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5 Things You Should Know – Part 93

Here are 5 things you should know.

1. The Wannacrypt ransomware attack targeting Windows systems and how to protect yours.

It’s estimated to have infected 230k computers in 99 countries in just 2 days.


Patches available here: http://www.catalog.update.microsoft.com/Search.aspx?q=KB4012598


‘Accidental hero’ halts ransomware attack and warns: this is not over Expert who stopped spread of attack by activating software’s ‘kill switch’ says criminals will ‘change the code and start again’

2. Google records and stores your voice searches, and sometimes ‘accidental’ voice searches and you can listen to them if you sign in to your account.


3. If you can’t afford to bury or cremate a loved one, there are services that will do it for free.

Life Legacy

If you donate the body to science Life Legacy will cremate and return the remains to you for free after a few weeks. There are some awkward question when you call them, but generally, it was a simple procedure to donate.

4. EPUB files are basically just compressed HTML files.

You can rename them from “.epub” to “.zip”, unpack them anywhere, then read/bookmark them with any web browser.

From Wikipedia:
An EPUB file is a ZIP archive that contains, in effect, a website—including HTML files, images, CSS style sheets, and other assets. It also contains metadata. EPUB 3 is the latest version. By using HTML5, publications can contain video, audio, and interactivity, just like websites in web browsers.

5. The FDA has labeling rules for pet food, and the labels can help you figure out whether “Tuna Cat Food” actually has tuna in it.

FDA and AAFCO’s model pet food labeling guidelines include four broad rules regarding pet food names.

  1. The 95% Rule. Applies to products with few ingredients. They have simple names, such as “Beef for Dogs” or “Tuna Cat Food.” In these examples, at least 95% of the product must be the named ingredient (beef or tuna, respectively), not counting the water added for processing and “condiments.” Counting the added water, the named ingredient still must comprise 70% of the product. Because ingredient lists must be declared in the proper order of predominance by weight, “beef” or “tuna” should be the first ingredient listed, followed often by water, and then other components such as vitamins and minerals. If the name includes a combination of ingredients, such as “Chicken ‘n Liver Dog Food,” the two named ingredients together must comprise 95% of the total weight.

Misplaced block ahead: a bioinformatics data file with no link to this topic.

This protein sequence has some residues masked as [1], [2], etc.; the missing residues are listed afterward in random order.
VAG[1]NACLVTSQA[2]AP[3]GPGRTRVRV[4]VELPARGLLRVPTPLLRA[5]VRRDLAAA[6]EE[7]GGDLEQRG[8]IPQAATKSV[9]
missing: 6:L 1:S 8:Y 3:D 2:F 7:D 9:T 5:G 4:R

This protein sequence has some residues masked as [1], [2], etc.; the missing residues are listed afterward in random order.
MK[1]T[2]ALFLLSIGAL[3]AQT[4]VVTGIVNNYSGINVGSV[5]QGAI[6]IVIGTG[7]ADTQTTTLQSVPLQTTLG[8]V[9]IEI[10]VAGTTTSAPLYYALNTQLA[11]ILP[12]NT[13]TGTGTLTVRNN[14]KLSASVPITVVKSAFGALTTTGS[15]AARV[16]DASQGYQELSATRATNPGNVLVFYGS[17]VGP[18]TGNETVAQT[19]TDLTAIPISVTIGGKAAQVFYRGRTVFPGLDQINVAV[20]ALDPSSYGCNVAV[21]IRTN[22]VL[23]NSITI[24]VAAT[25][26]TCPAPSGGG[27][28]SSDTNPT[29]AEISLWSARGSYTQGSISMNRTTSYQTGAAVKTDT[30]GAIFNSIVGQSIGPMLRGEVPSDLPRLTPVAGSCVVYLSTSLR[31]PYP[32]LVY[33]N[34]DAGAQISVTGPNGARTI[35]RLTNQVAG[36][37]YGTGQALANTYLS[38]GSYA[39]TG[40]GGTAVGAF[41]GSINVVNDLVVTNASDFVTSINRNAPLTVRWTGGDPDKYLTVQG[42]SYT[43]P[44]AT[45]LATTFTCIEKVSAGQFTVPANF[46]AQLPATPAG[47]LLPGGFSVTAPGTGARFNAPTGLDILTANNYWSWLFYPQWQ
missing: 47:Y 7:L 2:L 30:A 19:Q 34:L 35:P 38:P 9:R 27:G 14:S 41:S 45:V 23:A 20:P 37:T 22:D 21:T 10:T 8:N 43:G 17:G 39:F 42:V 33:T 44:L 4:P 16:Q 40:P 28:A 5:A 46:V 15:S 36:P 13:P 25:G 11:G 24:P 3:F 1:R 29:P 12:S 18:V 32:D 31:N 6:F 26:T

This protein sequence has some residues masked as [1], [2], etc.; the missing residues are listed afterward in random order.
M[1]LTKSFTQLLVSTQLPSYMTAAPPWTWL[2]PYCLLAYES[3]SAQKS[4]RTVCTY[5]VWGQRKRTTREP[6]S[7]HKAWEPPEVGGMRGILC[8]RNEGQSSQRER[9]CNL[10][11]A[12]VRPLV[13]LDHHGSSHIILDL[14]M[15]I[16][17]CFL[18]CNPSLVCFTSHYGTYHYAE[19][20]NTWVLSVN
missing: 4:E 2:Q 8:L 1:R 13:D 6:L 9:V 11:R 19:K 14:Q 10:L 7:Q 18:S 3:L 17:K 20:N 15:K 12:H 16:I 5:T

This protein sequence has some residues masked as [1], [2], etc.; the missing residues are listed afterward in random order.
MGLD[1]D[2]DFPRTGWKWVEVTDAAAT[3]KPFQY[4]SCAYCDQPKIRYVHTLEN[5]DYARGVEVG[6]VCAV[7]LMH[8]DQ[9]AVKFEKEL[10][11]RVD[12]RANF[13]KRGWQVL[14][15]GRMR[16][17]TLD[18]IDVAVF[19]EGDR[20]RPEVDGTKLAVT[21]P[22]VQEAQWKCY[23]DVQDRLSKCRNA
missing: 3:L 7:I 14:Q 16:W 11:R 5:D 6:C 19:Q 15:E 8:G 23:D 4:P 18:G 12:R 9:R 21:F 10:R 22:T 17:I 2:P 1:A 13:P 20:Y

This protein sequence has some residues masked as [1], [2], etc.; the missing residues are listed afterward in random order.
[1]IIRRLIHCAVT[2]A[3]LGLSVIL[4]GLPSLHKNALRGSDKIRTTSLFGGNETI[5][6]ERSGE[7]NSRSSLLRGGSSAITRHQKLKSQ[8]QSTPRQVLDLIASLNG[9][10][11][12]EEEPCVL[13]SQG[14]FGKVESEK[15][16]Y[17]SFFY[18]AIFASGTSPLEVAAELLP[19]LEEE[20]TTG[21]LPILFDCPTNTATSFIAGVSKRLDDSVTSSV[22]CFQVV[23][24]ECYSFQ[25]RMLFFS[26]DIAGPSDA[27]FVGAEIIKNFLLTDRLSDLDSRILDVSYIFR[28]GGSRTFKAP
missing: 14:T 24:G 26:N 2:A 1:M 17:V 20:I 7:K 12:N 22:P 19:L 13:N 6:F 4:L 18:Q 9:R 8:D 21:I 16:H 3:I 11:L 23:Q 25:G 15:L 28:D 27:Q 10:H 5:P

2. The 25% or “Dinner” Rule. If the named ingredients comprise at least 25% of the product (not counting the water for processing), but less than 95%, the name must include a qualifying descriptive term, such as “Dinner” as in “Beef Dinner for Dogs.” Counting the added water, the named ingredients still must comprise 10% of the product. Many descriptors other than “dinner” are used, however, with “Platter,” “Entree,” “Nuggets” and “Formula” being a few examples. In the example “Beef Dinner for Dogs” only one-quarter of the product must be beef, and beef would most likely be the third or fourth ingredient on the ingredient list. Because the primary ingredient is not always the named ingredient, and may, in fact, be an ingredient that the consumer does not wish to feed, the ingredient list should always be checked before purchase. For example, a cat owner may have learned from his or her finicky feline to avoid buying products with fish in it, because the cat doesn’t like fish. However, a “Chicken Formula Cat Food” may not always be the best choice, since some “chicken formulas” may indeed contain fish, and sometimes may contain even more fish than chicken. So watch out for the dog’s dinner.
  3. The 3% or “With” Rule. A can labeled “Dog Food With Chicken!” for example, only needs to contain 3% chicken. Be very careful about the word “with” or variations thereof. A can of “Cat Food With Tuna” could be confused with a can of “Tuna Cat Food,” but, whereas the latter example must contain at least 95% tuna, the first needs only 3%.
  4. The Flavor Rule. Under the “flavor” rule, a specific percentage is not required, but a product must contain an amount sufficient to be able to be detected. There are specific test methods, using animals trained to prefer specific flavors, which can be used to confirm this claim. In the example of “Beef Flavor Dog Food,” the word “flavor” must appear on the label in the same size, style, and color as the word “beef.” The corresponding ingredient may be beef, but more often it is another substance that will give the characterizing flavor, such as a beef meal or beef by-products.With respect to flavors, pet foods often contain “digests,” which are materials treated with heat, enzymes and/or acids to form concentrated natural flavors. Only a small amount of a “chicken digest” is needed to produce a “Chicken Flavored Cat Food,” even though no actual chicken is added to the food. Stocks or broths are also occasionally added. Whey is often used to add a milk flavor. Often labels will bear a claim of “no artificial flavors.” Actually, artificial flavors are rarely used in pet foods. The major exception to that would be artificial smoke or bacon flavors, which are added to some treats.

FDA regs also specify that net quantity labels must be accurate (they can’t short you on the weight), guaranteed analysis of quantities of crude protein, fats, and water (water is important, as dry food often contains more than twice the amount of nutrient as canned food by weight), calorie statements, etc. Nutritional guarantees like “complete diet” must be verified.

However claims like “gourmet” or “premium” don’t have any regulations behind them at all, nor do pet foods that claim to be “natural.”

There are currently no regulations regarding pet foods that claim to be “organic.”

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